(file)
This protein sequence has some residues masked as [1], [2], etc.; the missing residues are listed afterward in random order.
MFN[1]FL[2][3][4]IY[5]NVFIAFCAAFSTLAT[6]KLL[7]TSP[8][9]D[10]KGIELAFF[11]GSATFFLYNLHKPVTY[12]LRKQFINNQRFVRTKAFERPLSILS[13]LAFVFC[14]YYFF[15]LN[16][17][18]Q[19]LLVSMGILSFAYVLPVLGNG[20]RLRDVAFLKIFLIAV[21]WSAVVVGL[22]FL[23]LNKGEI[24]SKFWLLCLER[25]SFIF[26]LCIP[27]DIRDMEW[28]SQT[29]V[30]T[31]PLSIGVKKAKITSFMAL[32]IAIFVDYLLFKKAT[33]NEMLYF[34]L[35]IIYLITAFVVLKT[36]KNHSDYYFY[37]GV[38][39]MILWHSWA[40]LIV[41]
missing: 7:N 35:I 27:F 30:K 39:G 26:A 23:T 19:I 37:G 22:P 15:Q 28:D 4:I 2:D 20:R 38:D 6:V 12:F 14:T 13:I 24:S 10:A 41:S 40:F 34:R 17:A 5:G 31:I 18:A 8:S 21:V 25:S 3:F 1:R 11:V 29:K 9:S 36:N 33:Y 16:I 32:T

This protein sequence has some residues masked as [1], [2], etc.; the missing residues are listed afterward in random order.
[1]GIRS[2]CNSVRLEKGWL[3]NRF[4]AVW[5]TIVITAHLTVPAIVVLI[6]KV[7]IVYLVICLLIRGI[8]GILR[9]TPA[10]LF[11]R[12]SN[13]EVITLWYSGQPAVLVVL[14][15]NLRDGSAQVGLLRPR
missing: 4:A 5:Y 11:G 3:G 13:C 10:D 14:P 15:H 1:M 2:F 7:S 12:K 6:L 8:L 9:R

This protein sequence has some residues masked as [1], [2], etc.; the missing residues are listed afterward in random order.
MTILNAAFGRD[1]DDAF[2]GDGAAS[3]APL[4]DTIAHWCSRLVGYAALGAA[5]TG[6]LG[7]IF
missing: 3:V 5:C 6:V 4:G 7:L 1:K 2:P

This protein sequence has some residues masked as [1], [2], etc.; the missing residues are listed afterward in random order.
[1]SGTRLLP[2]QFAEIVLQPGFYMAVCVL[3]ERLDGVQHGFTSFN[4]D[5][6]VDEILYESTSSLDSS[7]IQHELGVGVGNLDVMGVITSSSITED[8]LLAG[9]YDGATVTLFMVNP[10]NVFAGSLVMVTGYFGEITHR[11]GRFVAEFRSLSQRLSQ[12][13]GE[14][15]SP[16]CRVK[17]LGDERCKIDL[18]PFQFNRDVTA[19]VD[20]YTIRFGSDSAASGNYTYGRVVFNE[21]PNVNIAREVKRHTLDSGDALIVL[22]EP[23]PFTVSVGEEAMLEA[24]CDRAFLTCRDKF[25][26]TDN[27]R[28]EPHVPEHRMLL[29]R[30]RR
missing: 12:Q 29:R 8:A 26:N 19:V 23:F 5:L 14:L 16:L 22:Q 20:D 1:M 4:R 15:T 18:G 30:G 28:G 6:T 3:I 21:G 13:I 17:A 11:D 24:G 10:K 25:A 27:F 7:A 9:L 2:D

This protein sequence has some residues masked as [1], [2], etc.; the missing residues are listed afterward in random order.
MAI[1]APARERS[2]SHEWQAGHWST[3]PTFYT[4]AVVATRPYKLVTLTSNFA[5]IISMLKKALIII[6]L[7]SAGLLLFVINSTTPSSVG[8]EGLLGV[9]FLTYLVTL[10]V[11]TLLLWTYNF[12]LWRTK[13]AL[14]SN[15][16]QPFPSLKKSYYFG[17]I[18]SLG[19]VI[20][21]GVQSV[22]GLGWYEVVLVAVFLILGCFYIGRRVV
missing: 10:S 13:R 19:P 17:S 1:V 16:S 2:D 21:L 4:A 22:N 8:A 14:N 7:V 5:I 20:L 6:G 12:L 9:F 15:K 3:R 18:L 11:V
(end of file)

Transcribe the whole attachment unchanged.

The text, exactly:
This protein sequence has some residues masked as [1], [2], etc.; the missing residues are listed afterward in random order.
MFN[1]FL[2][3][4]IY[5]NVFIAFCAAFSTLAT[6]KLL[7]TSP[8][9]D[10]KGIELAFF[11]GSATFFLYNLHKPVTY[12]LRKQFINNQRFVRTKAFERPLSILS[13]LAFVFC[14]YYFF[15]LN[16][17][18]Q[19]LLVSMGILSFAYVLPVLGNG[20]RLRDVAFLKIFLIAV[21]WSAVVVGL[22]FL[23]LNKGEI[24]SKFWLLCLER[25]SFIF[26]LCIP[27]DIRDMEW[28]SQT[29]V[30]T[31]PLSIGVKKAKITSFMAL[32]IAIFVDYLLFKKAT[33]NEMLYF[34]L[35]IIYLITAFVVLKT[36]KNHSDYYFY[37]GV[38][39]MILWHSWA[40]LIV[41]
missing: 7:N 35:I 27:F 30:K 39:G 26:A 23:T 19:I 37:G 22:P 15:Q 28:D 4:I 2:D 20:R 38:D 6:V 12:F 14:T 13:I 24:S 10:A 41:S 40:F 34:R 17:A 5:G 31:I 18:A 8:S 21:V 25:S 3:F 1:R 11:V 29:K 9:S 36:N 33:Y 16:I 32:T

This protein sequence has some residues masked as [1], [2], etc.; the missing residues are listed afterward in random order.
[1]GIRS[2]CNSVRLEKGWL[3]NRF[4]AVW[5]TIVITAHLTVPAIVVLI[6]KV[7]IVYLVICLLIRGI[8]GILR[9]TPA[10]LF[11]R[12]SN[13]EVITLWYSGQPAVLVVL[14][15]NLRDGSAQVGLLRPR
missing: 4:A 5:Y 11:G 3:G 13:C 10:D 14:P 15:H 1:M 2:F 7:S 12:K 6:L 8:L 9:R

This protein sequence has some residues masked as [1], [2], etc.; the missing residues are listed afterward in random order.
MTILNAAFGRD[1]DDAF[2]GDGAAS[3]APL[4]DTIAHWCSRLVGYAALGAA[5]TG[6]LG[7]IF
missing: 3:V 5:C 6:V 4:G 7:L 1:K 2:P

This protein sequence has some residues masked as [1], [2], etc.; the missing residues are listed afterward in random order.
[1]SGTRLLP[2]QFAEIVLQPGFYMAVCVL[3]ERLDGVQHGFTSFN[4]D[5][6]VDEILYESTSSLDSS[7]IQHELGVGVGNLDVMGVITSSSITED[8]LLAG[9]YDGATVTLFMVNP[10]NVFAGSLVMVTGYFGEITHR[11]GRFVAEFRSLSQRLSQ[12][13]GE[14][15]SP[16]CRVK[17]LGDERCKIDL[18]PFQFNRDVTA[19]VD[20]YTIRFGSDSAASGNYTYGRVVFNE[21]PNVNIAREVKRHTLDSGDALIVL[22]EP[23]PFTVSVGEEAMLEA[24]CDRAFLTCRDKF[25][26]TDN[27]R[28]EPHVPEHRMLL[29]R[30]RR
missing: 12:Q 29:R 8:A 26:N 19:V 23:F 5:L 14:L 16:L 22:Q 20:D 1:M 4:R 15:T 18:G 30:G 28:G 6:T 3:I 21:G 13:I 17:A 11:D 24:G 10:K 25:A 27:F 7:A 9:L 2:D

This protein sequence has some residues masked as [1], [2], etc.; the missing residues are listed afterward in random order.
MAI[1]APARERS[2]SHEWQAGHWST[3]PTFYT[4]AVVATRPYKLVTLTSNFA[5]IISMLKKALIII[6]L[7]SAGLLLFVINSTTPSSVG[8]EGLLGV[9]FLTYLVTL[10]V[11]TLLLWTYNF[12]LWRTK[13]AL[14]SN[15][16]QPFPSLKKSYYFG[17]I[18]SLG[19]VI[20][21]GVQSV[22]GLGWYEVVLVAVFLILGCFYIGRRVV
missing: 10:S 13:R 19:P 17:S 1:V 16:S 2:D 21:L 4:A 22:N 8:A 14:N 7:V 5:I 20:L 6:G 12:L 9:F 15:K 3:R 18:L 11:V